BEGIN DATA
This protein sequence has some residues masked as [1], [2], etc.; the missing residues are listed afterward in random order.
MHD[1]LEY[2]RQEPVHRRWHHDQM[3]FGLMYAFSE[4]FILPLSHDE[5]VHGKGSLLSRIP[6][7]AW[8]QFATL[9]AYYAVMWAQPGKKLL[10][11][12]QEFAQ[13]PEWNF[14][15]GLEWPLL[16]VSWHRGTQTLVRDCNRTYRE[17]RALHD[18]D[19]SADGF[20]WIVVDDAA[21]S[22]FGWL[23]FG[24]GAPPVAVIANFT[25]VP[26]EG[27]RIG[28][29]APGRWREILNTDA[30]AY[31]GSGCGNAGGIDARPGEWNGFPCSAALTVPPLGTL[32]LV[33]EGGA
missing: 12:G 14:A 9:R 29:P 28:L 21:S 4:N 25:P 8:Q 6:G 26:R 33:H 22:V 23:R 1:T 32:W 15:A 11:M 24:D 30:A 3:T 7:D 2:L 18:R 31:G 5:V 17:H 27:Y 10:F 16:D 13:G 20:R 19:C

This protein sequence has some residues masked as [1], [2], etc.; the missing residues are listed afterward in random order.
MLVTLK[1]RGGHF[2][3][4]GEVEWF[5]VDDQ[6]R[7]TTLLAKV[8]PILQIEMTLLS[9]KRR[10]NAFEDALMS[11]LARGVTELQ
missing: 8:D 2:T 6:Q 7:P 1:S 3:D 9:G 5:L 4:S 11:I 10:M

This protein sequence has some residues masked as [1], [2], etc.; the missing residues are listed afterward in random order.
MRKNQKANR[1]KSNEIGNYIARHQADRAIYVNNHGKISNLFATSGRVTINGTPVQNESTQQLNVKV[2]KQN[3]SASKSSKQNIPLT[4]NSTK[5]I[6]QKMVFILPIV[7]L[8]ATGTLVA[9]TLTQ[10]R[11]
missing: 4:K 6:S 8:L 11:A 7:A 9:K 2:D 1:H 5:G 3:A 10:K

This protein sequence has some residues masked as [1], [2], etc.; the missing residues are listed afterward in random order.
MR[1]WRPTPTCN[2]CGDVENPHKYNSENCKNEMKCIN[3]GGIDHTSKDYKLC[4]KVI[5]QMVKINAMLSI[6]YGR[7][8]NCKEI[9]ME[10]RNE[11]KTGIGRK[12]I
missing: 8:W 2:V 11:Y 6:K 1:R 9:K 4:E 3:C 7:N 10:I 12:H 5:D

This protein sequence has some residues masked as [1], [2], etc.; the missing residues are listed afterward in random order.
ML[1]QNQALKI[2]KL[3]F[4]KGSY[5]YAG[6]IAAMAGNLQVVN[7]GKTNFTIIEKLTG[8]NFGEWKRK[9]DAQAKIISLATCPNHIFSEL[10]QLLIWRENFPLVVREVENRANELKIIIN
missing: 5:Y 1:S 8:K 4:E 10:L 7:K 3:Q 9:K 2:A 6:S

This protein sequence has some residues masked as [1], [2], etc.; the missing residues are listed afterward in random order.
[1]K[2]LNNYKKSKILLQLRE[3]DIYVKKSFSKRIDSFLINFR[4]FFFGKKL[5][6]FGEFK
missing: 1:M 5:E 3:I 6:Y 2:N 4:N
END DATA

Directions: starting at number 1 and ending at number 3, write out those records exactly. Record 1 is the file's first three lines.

This protein sequence has some residues masked as [1], [2], etc.; the missing residues are listed afterward in random order.
MHD[1]LEY[2]RQEPVHRRWHHDQM[3]FGLMYAFSE[4]FILPLSHDE[5]VHGKGSLLSRIP[6][7]AW[8]QFATL[9]AYYAVMWAQPGKKLL[10][11][12]QEFAQ[13]PEWNF[14][15]GLEWPLL[16]VSWHRGTQTLVRDCNRTYRE[17]RALHD[18]D[19]SADGF[20]WIVVDDAA[21]S[22]FGWL[23]FG[24]GAPPVAVIANFT[25]VP[26]EG[27]RIG[28][29]APGRWREILNTDA[30]AY[31]GSGCGNAGGIDARPGEWNGFPCSAALTVPPLGTL[32]LV[33]EGGA
missing: 12:G 14:A 9:R 29:P 28:L 21:S 4:N 25:P 8:Q 6:G 26:R 33:H 22:V 23:R 1:T 32:W 15:A 11:M 24:D 30:A 3:T 7:D 2:L 18:R 31:G 5:V 17:H 27:Y 10:F 16:D 13:G 20:R 19:C

This protein sequence has some residues masked as [1], [2], etc.; the missing residues are listed afterward in random order.
MLVTLK[1]RGGHF[2][3][4]GEVEWF[5]VDDQ[6]R[7]TTLLAKV[8]PILQIEMTLLS[9]KRR[10]NAFEDALMS[11]LARGVTELQ
missing: 8:D 2:T 6:Q 7:P 1:S 3:D 9:G 5:L 4:S 11:I 10:M

This protein sequence has some residues masked as [1], [2], etc.; the missing residues are listed afterward in random order.
MRKNQKANR[1]KSNEIGNYIARHQADRAIYVNNHGKISNLFATSGRVTINGTPVQNESTQQLNVKV[2]KQN[3]SASKSSKQNIPLT[4]NSTK[5]I[6]QKMVFILPIV[7]L[8]ATGTLVA[9]TLTQ[10]R[11]
missing: 4:K 6:S 8:L 11:A 7:A 9:K 2:D 1:H 5:G 3:A 10:K